Films like Stand by Me and The Sandlot take audiences back to their adolescent days and the mistakes and adventures of that filled childhood. The writers of these kinds of films are great at reconnecting with the honest moments of those days. Writer and director, Jon Watts grounds the writing with the two kids in this film, in the same way. He treats them with honesty as it harkens back to the frontier of adolescence and the twists and turns that came with it. To take things to the next level he throws in a stolen cop car and a criminal driven plot.
Watts, who directed an Eli Roth produced film titled Clown, is not a stranger to the world of suspense. He has a natural way of raising the stakes subtly from scene to scene. It’s similar to being in a room that is slowly being filled with water, before you know it, you are completely submerged and in a panic.
In Cop Car, two runaway kids stumble upon an cop car in the middle of a field. When they discover that the car is seemingly abandoned they decide to take the car for a joyride. At the same time the kids are driving off in the car, Sheriff Kretzer (Kevin Bacon) is disposing of some lascivious evidence in a nearby field. When he heads back to his car to discover it isn’t there anymore, he is sent into a whirlwind of anger and paranoia that sparks his search for his missing property, before any other law enforcement finds out it was stolen and before the two kids decide to look in the trunk.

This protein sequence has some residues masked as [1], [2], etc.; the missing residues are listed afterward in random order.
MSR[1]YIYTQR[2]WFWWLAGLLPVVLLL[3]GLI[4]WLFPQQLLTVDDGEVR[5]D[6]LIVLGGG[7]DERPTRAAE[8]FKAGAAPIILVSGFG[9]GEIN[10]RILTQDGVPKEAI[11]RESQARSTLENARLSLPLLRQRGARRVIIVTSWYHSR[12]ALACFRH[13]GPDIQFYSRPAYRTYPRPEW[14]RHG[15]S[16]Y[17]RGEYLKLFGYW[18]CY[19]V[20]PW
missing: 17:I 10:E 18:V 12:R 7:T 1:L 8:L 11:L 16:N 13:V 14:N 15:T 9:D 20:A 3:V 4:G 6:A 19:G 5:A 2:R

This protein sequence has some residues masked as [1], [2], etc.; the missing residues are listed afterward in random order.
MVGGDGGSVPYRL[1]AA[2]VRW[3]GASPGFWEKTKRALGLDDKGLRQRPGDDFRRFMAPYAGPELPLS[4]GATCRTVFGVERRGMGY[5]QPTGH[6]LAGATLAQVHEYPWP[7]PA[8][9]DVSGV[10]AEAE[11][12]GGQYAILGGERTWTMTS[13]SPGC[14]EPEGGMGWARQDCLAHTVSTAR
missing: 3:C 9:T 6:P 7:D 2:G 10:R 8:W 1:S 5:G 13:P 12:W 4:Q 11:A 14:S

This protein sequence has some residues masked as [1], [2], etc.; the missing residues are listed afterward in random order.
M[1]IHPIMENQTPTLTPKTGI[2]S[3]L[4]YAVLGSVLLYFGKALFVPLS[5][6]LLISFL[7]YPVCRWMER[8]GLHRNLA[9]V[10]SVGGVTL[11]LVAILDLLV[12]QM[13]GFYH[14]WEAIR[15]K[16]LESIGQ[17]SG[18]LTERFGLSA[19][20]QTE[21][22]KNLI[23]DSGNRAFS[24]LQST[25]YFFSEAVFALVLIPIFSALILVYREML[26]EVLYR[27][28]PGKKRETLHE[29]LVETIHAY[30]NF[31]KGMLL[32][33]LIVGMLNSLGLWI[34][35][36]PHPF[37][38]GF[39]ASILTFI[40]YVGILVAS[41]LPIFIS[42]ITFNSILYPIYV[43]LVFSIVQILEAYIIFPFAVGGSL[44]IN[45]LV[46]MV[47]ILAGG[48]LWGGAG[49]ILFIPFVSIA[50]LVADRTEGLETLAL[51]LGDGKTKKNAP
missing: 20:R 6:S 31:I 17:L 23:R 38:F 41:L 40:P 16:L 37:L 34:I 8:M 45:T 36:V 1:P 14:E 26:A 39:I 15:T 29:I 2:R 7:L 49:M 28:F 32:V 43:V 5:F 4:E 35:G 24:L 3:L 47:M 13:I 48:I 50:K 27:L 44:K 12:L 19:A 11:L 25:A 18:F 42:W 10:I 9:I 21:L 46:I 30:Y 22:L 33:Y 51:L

Travis (James Freedson-Jackson) and Harrison, (Hays Wellford) the two leads in the film, are an unstoppable duo on screen. Their chemistry and realistic approach to their angst filled adolescent roles are what grounds the film and makes the audience pray that the boys make it out of this bad situation with their lives.
Kevin Bacon, is an actor that can dance between evil and charming with the flick of an eyebrow, (or in this case his mustache) in Cop Car, he walks the line between dark humor and an evil side. He will literally do whatever it takes to come out clean. Bacon owns this film and reminds everyone that he has every possible layer that there is when it comes to his craft. He has a haunting presence that is reminiscent of the wolf that wants to eat little red riding hood. This is one of the best roles that I have seen him in and it is one that keeps you thinking even after the credits roll.
Cop Car is a nail-biting and suspenseful accomplishment. It reaches every emotional peak that it aims for. It lands somewhere between the gritty themes of “No Country for Old Men” and the honest portrait of youth from Stand By Me. While it stands between two films that we are familiar with, it also blazes its own trail with some gorgeous cinematography along with an unsettling score.